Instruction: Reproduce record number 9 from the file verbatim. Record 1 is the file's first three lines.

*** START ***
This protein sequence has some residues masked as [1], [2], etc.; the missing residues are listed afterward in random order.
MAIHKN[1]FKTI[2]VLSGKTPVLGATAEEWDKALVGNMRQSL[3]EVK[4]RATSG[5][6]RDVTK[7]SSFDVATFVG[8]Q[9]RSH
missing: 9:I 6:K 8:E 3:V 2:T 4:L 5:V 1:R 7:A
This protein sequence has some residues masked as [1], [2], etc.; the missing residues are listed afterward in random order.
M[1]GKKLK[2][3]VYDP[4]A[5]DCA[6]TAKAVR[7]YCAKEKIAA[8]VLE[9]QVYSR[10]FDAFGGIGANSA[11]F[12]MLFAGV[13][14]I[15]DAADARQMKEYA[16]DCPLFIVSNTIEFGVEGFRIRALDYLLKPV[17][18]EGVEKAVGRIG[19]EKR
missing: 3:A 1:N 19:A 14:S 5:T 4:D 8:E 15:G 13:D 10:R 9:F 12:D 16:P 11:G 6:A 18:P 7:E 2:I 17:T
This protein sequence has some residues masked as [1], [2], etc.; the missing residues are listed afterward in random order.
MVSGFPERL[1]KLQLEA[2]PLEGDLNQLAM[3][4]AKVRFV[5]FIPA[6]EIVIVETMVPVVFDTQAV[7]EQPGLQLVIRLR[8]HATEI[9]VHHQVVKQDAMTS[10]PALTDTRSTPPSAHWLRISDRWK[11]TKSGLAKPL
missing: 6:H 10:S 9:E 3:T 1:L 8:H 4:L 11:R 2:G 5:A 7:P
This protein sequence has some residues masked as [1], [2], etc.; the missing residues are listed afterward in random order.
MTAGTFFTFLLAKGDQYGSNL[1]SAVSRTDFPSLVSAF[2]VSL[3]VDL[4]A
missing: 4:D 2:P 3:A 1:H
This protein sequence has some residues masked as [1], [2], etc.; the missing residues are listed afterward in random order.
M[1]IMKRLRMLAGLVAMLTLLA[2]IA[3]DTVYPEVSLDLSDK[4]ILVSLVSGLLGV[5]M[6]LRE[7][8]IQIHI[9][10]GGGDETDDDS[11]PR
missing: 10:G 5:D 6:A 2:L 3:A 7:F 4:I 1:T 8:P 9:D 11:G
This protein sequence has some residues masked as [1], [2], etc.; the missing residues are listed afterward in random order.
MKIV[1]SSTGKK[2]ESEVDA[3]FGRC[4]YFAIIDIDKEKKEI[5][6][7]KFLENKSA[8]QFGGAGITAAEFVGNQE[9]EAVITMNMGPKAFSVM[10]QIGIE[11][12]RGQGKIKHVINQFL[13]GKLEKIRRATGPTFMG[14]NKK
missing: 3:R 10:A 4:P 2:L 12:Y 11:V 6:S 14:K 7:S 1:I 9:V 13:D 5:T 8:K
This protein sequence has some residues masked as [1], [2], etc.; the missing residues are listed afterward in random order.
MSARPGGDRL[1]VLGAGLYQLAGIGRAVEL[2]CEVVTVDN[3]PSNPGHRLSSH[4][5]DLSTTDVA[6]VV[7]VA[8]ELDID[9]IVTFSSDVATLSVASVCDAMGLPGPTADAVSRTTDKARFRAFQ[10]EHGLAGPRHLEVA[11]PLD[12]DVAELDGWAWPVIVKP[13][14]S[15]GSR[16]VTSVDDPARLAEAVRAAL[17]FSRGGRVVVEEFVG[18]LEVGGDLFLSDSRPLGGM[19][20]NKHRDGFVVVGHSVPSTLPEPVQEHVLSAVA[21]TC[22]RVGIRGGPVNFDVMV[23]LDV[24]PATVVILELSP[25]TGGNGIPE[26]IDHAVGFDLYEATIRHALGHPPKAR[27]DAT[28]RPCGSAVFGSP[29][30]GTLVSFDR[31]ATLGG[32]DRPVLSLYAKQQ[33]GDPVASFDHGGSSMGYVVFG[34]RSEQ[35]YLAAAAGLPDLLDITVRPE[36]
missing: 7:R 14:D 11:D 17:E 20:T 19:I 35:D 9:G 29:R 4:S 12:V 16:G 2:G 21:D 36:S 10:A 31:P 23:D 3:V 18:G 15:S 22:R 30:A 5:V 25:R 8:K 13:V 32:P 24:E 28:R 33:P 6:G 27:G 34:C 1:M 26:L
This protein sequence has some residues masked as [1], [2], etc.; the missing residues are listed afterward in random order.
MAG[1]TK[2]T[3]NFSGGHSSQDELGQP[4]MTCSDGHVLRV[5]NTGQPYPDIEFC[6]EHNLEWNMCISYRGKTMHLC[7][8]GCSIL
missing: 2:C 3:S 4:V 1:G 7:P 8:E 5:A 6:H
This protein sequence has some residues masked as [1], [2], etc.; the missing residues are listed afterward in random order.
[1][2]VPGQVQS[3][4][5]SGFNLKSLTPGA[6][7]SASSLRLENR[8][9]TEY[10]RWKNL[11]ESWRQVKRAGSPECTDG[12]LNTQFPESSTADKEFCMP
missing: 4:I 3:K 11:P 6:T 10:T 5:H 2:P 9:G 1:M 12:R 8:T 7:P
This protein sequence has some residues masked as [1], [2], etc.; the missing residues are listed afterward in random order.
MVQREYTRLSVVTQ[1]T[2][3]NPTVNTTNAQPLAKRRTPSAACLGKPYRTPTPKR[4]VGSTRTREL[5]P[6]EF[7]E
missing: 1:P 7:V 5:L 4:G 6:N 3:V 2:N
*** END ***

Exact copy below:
This protein sequence has some residues masked as [1], [2], etc.; the missing residues are listed afterward in random order.
[1][2]VPGQVQS[3][4][5]SGFNLKSLTPGA[6][7]SASSLRLENR[8][9]TEY[10]RWKNL[11]ESWRQVKRAGSPECTDG[12]LNTQFPESSTADKEFCMP
missing: 4:I 3:K 11:P 6:T 10:T 5:H 2:P 9:G 1:M 12:R 8:T 7:P